Opinion

Uncle Luke: Virginia Key Homeless Camp Plan Is a Travesty

Undated photo, circa 1950s, of a sign along the Rickenbacker Causeway connecting the Miami mainland to Virginia Key
Undated photo, circa 1950s, of a sign along the Rickenbacker Causeway connecting the Miami mainland to Virginia Key Photo via Collaborative Archive From the African Diaspora, University of Miami
In the City of Miami, governing like it's a banana republic never goes out of style.

Last Thursday, July 29, droves of residents and activists left Miami City Hall believing they had thwarted a poorly conceived plan to create a "homeless transition camp" on a historic spot.

Of five potential sites proposed by city staff, the preferred location was Virginia Key, the only place in Miami-Dade County where Black people could enjoy a swim during the segregation era.

Today, Black people from all over the county still frequent Virginia Key Beach, not only because of its historical significance but also because it provides them with a safe place to enjoy Miami’s balmy weather.

Now some city leaders and staffers want to disrupt things by turning part of Virginia Key into a homeless shelter.

Last week, Commissioner Alex Diaz de la Portilla was part of the 3-2 majority that voted against the pilot program but then abruptly reversed course, successfully requesting a do-over and then joining colleagues Joe Carollo and Christine King in voting to approve it. By then, most of the people who'd spoken out in opposition to warehousing homeless people on a government-run site hidden from public view had left city hall.

King’s stamp of approval came as a surprise, given that she’s the city’s only Black elected official, and one whose District 5 includes Miami’s predominantly Black neighborhoods. The Virginia Key plan is absolutely asinine and a slap in the face. The city would never propose doing something like this in the middle of SW Eighth Street in Little Havana.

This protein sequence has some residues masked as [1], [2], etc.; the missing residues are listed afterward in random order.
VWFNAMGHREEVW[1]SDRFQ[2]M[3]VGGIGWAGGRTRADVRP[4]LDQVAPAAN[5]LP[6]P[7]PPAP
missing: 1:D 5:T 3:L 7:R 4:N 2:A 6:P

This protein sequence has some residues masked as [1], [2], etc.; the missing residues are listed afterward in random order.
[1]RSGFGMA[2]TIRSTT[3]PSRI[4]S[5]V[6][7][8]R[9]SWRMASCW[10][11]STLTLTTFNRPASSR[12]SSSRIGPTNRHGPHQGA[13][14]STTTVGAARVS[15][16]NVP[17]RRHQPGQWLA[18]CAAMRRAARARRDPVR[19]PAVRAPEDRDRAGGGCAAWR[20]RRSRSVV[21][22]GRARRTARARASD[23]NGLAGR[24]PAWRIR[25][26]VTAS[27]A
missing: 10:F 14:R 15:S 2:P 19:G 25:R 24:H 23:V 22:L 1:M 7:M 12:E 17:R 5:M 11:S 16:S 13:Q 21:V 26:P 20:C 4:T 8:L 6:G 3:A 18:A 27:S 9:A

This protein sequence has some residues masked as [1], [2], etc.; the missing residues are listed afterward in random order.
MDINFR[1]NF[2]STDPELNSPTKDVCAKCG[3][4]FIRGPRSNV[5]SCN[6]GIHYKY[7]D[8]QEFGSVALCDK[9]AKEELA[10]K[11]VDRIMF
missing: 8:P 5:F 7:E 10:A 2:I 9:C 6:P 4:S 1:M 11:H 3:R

In an email, King told me the encampment will be more than a mile away from the historically designated beach area, on a city-owned site that hasn’t been used in more than ten years. She insisted her support is about making sure the proposed camp doesn’t end up in Overtown or Liberty City, two of the city’s poorest neighborhoods, and ones where Black people live.

King said opponents are just mad that the proposed site is near Key Biscayne, one of the richest enclaves in Miami-Dade County. "The issue of homelessness received a few head shakes and sad looks as long as it was in the poorest neighborhoods, where Black people live," King said. "But now that the encampment is proposed to be situated in an affluent area, there is explicit outrage. The hypocrisy!"

She has a valid point. But turning Virginia Key into a homeless dumping ground is just as wrong, even if the site is supposedly a safe distance away from a historic area that Black families enjoy, day in and day out. People of color already had to put up with the city and county placing a municipal garbage dump and a sewage treatment facility on Virginia Key. It's also used as a staging area for disposing of hurricane debris and dredging debris from the Port of Miami.

During a conversation in my Twitter space, Miami Commissioner Ken Russell, who voted against the pilot program, said the homeless encampment will be run like a concentration camp. It'll be an enclosed space with a tall fence and only one way in and one way out, Russell said. A city trolley will pick up homeless people and drop them off at the front gate with no social services in place to help them, Russell explained.

Who knows — this proposal could well be a bait and switch to rezone part of Virginia Key for residential development. Once the city changes the zoning, don’t be surprised if a developer pops up with an offer to build a homeless shelter in Homestead in exchange for building “workforce housing” apartments on Virginia Key, which is prime waterfront land.

For Black people, Virginia Key is a storied beach. For everyone else, Virginia Key is a trash can. It’s time to treat the island as what it is: a local treasure.
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